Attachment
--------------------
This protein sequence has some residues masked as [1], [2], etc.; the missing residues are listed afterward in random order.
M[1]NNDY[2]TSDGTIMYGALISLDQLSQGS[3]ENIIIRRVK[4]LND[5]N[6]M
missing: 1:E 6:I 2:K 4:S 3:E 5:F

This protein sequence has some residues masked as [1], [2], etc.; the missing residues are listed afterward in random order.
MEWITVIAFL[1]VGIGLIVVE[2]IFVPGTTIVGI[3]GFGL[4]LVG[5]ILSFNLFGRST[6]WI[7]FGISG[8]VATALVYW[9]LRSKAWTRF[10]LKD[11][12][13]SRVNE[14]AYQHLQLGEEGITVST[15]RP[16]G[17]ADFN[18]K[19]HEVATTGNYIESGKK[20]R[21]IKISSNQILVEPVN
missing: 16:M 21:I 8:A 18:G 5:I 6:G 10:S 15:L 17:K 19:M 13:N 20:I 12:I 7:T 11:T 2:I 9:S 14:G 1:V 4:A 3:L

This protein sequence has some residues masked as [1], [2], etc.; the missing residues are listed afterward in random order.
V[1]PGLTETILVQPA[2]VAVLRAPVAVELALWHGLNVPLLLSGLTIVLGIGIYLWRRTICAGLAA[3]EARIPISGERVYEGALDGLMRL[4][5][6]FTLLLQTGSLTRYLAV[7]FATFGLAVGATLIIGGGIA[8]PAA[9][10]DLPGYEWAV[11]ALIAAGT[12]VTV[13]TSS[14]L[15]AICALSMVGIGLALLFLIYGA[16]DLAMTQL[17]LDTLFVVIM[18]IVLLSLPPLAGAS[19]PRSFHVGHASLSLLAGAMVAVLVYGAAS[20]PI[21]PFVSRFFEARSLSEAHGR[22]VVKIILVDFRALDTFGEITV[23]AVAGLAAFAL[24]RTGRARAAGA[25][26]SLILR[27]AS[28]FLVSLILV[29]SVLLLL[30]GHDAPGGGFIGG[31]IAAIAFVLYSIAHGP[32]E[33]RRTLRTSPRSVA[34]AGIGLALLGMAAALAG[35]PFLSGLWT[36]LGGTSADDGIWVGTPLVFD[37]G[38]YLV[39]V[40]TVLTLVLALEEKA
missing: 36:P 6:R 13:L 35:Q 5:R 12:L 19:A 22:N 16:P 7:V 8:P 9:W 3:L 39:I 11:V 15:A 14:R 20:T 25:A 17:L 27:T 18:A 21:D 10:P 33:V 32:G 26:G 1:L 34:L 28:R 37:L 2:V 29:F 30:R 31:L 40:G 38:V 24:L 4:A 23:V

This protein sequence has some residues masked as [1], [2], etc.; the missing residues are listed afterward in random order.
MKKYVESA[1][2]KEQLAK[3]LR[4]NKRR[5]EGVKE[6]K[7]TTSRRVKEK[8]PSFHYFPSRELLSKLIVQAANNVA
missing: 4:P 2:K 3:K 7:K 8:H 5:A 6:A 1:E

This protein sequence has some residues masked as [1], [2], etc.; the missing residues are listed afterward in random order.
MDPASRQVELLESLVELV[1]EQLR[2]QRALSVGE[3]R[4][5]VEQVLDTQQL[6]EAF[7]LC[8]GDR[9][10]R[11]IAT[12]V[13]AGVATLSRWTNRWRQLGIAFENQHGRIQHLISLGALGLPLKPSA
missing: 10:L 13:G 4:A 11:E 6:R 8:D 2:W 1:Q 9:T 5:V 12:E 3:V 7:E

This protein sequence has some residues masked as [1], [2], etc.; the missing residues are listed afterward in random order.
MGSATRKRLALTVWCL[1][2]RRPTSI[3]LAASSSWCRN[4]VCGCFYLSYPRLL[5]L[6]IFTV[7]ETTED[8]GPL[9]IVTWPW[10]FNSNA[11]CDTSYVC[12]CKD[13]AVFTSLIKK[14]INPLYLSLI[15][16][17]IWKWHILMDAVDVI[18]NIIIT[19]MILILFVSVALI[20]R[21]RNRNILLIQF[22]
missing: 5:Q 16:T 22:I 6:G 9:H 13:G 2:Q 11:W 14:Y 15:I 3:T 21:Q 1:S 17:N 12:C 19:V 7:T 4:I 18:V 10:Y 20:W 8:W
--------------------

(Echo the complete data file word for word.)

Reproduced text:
This protein sequence has some residues masked as [1], [2], etc.; the missing residues are listed afterward in random order.
M[1]NNDY[2]TSDGTIMYGALISLDQLSQGS[3]ENIIIRRVK[4]LND[5]N[6]M
missing: 1:E 6:I 2:K 4:S 3:E 5:F

This protein sequence has some residues masked as [1], [2], etc.; the missing residues are listed afterward in random order.
MEWITVIAFL[1]VGIGLIVVE[2]IFVPGTTIVGI[3]GFGL[4]LVG[5]ILSFNLFGRST[6]WI[7]FGISG[8]VATALVYW[9]LRSKAWTRF[10]LKD[11][12][13]SRVNE[14]AYQHLQLGEEGITVST[15]RP[16]G[17]ADFN[18]K[19]HEVATTGNYIESGKK[20]R[21]IKISSNQILVEPVN
missing: 16:M 21:I 8:A 18:G 5:I 6:G 10:S 15:L 17:K 19:M 13:N 20:I 12:I 7:T 11:T 2:I 9:S 14:G 1:V 4:A 3:L

This protein sequence has some residues masked as [1], [2], etc.; the missing residues are listed afterward in random order.
V[1]PGLTETILVQPA[2]VAVLRAPVAVELALWHGLNVPLLLSGLTIVLGIGIYLWRRTICAGLAA[3]EARIPISGERVYEGALDGLMRL[4][5][6]FTLLLQTGSLTRYLAV[7]FATFGLAVGATLIIGGGIA[8]PAA[9][10]DLPGYEWAV[11]ALIAAGT[12]VTV[13]TSS[14]L[15]AICALSMVGIGLALLFLIYGA[16]DLAMTQL[17]LDTLFVVIM[18]IVLLSLPPLAGAS[19]PRSFHVGHASLSLLAGAMVAVLVYGAAS[20]PI[21]PFVSRFFEARSLSEAHGR[22]VVKIILVDFRALDTFGEITV[23]AVAGLAAFAL[24]RTGRARAAGA[25][26]SLILR[27]AS[28]FLVSLILV[29]SVLLLL[30]GHDAPGGGFIGG[31]IAAIAFVLYSIAHGP[32]E[33]RRTLRTSPRSVA[34]AGIGLALLGMAAALAG[35]PFLSGLWT[36]LGGTSADDGIWVGTPLVFD[37]G[38]YLV[39]V[40]TVLTLVLALEEKA
missing: 36:P 6:R 13:L 35:Q 5:R 12:L 19:A 22:N 16:P 7:V 8:P 9:W 3:L 39:I 11:V 15:A 14:R 20:T 25:A 17:L 27:T 18:A 21:D 10:P 33:V 32:G 26:G 1:L 34:L 28:R 37:L 2:V 29:F 30:R 31:L 40:G 38:V 24:L 4:A 23:V

This protein sequence has some residues masked as [1], [2], etc.; the missing residues are listed afterward in random order.
MKKYVESA[1][2]KEQLAK[3]LR[4]NKRR[5]EGVKE[6]K[7]TTSRRVKEK[8]PSFHYFPSRELLSKLIVQAANNVA
missing: 4:P 2:K 3:K 7:K 8:H 5:A 6:A 1:E

This protein sequence has some residues masked as [1], [2], etc.; the missing residues are listed afterward in random order.
MDPASRQVELLESLVELV[1]EQLR[2]QRALSVGE[3]R[4][5]VEQVLDTQQL[6]EAF[7]LC[8]GDR[9][10]R[11]IAT[12]V[13]AGVATLSRWTNRWRQLGIAFENQHGRIQHLISLGALGLPLKPSA
missing: 10:L 13:G 4:A 11:E 6:R 8:D 2:W 1:Q 9:T 5:V 12:E 3:V 7:E

This protein sequence has some residues masked as [1], [2], etc.; the missing residues are listed afterward in random order.
MGSATRKRLALTVWCL[1][2]RRPTSI[3]LAASSSWCRN[4]VCGCFYLSYPRLL[5]L[6]IFTV[7]ETTED[8]GPL[9]IVTWPW[10]FNSNA[11]CDTSYVC[12]CKD[13]AVFTSLIKK[14]INPLYLSLI[15][16][17]IWKWHILMDAVDVI[18]NIIIT[19]MILILFVSVALI[20]R[21]RNRNILLIQF[22]
missing: 5:Q 16:T 22:I 6:G 9:H 13:G 2:Q 11:W 14:Y 15:I 3:T 21:Q 1:S 17:N 12:C 19:V 7:T 4:I 18:V 10:Y 20:W 8:W